Here are the two most spectacular places in El Salvador. The national park and the caldera are both located next to each other.
The Coatepeque Caldera and Lake Coatepeque were formed between about 72,000 and 57,000 years ago following several minor explosive eruptions. Nowadays, the lake has a surface area of 25.3 km2 and a depth of 115 metres.
When I arrived at the park, the winds were blowing fiercely, and I couldn't hike to the summit of Santa Ana Volcano. With strong winds, it's too dangerous to venture along the crater rim. I spent the day relaxing at a campsite on the edge of the park...
The second day, no luck, winds are still too strong. Again, another day at the campsite waiting for an opportunity to climb the volcano.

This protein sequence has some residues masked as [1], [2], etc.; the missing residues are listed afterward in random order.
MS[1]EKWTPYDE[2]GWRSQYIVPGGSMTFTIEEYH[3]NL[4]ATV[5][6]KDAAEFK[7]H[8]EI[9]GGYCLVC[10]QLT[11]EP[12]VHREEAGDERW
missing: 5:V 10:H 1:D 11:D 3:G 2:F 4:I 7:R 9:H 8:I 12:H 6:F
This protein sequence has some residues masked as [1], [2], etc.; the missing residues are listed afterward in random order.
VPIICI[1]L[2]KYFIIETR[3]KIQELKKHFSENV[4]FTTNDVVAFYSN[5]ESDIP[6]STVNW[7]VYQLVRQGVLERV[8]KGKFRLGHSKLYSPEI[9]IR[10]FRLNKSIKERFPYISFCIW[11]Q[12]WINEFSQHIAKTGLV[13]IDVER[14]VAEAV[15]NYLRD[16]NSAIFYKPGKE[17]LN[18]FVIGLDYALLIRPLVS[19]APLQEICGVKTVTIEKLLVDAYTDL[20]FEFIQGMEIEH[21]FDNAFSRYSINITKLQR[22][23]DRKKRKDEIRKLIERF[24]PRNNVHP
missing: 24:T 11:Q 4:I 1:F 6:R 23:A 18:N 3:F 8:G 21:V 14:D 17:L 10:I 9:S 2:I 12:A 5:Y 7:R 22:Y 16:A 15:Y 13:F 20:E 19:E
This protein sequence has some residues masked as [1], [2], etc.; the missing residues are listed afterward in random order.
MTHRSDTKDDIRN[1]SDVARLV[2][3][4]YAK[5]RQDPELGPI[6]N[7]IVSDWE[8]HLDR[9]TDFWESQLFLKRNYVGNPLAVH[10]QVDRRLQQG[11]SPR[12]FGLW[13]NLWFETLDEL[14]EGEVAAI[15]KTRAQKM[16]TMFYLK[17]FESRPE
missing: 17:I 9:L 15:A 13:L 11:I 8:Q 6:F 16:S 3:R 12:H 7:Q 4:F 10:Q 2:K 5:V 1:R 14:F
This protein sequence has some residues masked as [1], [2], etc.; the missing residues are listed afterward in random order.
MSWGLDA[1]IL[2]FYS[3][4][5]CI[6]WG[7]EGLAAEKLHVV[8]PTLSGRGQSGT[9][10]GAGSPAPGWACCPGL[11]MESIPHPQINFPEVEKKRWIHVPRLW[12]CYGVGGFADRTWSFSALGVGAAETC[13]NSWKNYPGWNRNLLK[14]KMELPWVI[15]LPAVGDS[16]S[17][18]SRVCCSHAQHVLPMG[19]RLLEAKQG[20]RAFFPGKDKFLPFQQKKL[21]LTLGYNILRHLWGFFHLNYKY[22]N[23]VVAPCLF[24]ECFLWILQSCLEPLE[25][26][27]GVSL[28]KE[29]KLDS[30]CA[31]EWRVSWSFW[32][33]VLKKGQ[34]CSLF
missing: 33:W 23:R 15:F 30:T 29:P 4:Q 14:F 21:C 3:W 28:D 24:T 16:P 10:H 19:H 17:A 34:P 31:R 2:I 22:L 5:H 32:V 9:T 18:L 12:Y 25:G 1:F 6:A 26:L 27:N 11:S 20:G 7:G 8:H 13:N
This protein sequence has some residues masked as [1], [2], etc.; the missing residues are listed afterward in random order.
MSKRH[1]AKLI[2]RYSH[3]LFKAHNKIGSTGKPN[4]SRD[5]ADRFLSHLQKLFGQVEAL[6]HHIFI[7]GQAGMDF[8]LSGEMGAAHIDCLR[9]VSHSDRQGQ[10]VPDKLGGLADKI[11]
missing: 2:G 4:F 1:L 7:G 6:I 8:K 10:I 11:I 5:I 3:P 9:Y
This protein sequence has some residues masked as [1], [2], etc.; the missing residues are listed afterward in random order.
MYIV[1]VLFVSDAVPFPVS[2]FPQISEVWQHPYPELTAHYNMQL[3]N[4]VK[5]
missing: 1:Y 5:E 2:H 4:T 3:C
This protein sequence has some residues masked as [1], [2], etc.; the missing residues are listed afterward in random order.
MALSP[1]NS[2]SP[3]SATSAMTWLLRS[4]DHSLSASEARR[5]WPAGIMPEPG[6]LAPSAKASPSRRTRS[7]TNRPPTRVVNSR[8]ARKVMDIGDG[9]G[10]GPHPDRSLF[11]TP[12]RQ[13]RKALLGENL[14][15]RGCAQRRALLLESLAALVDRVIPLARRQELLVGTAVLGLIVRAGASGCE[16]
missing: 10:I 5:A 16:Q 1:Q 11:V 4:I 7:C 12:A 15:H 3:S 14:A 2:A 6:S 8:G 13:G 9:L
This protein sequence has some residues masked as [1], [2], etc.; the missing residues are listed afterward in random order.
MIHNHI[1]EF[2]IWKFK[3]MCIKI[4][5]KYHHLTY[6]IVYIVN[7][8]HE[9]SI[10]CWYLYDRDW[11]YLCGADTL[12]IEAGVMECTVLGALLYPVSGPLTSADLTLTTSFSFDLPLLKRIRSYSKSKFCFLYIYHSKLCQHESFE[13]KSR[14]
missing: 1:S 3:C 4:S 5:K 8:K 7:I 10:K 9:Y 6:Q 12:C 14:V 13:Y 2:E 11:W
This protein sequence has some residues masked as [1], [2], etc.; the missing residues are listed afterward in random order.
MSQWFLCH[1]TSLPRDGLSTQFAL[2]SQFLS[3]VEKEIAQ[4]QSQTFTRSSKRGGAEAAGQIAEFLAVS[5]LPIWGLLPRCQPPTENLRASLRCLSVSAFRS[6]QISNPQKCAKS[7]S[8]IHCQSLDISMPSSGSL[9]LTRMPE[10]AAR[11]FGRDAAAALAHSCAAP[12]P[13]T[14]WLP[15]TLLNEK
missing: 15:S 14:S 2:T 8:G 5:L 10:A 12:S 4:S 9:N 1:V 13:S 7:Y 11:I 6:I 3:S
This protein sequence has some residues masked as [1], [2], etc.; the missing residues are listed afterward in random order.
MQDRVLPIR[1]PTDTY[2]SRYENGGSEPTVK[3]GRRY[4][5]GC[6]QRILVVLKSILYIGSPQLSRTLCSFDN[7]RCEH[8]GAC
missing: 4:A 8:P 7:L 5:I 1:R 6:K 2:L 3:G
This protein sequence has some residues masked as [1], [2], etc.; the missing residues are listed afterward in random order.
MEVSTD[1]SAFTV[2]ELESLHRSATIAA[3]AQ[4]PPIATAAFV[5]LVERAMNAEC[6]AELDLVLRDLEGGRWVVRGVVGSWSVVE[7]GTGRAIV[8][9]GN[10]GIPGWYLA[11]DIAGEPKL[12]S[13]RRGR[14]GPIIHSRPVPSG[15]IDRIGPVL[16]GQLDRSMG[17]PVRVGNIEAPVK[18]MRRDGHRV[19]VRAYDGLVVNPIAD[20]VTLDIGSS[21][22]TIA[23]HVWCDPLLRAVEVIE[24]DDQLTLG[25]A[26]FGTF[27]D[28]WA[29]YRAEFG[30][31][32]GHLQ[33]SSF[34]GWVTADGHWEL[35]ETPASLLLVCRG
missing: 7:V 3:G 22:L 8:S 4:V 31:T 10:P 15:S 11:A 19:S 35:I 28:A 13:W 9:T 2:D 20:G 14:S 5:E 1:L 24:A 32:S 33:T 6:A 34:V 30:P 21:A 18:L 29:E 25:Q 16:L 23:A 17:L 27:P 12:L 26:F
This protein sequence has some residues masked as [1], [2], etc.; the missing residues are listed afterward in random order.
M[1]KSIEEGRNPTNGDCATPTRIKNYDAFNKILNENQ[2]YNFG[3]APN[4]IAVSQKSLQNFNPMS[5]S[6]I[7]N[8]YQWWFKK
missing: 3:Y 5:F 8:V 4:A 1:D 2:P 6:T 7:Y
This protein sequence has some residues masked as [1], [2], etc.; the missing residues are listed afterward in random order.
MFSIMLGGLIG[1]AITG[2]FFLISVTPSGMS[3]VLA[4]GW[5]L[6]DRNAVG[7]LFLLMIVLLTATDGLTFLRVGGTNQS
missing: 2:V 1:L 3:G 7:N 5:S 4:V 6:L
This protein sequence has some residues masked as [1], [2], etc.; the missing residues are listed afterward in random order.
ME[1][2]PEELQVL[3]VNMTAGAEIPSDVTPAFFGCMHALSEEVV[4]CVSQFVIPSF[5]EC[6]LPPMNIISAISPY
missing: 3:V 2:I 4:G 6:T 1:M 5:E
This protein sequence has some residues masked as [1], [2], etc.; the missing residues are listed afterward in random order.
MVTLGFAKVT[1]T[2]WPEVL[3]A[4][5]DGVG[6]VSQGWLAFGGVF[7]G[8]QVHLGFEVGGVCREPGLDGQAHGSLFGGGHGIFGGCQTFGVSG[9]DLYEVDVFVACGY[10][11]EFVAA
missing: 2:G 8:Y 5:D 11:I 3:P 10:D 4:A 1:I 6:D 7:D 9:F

Finally, the third day, the winds dropped in intensity. Normally, the hike is done at 11hr with a group guided by a policeman. To climb at another time, it's necessary to make a request in advance to get the mandatory police escort. At around 8hr, the morning of the third day, I see this Salvadorian family arrive, and I asked them if I could join the group. They accepted.
I did the hike in the company of the family. Some of them live in El Salvador, and some live in Canada. Ricardo (black t-shirt) lives in London, Ontario, with his family. His two children speak excellent English, Spanish, and also French which they learned at school.
It was a pleasure to hike with all these nice people. Greetings to Ricardo and all the family.
This friendly policeman escorted us to the summit. He must often hike to the summit since he had no difficulty to climb quite rapidly.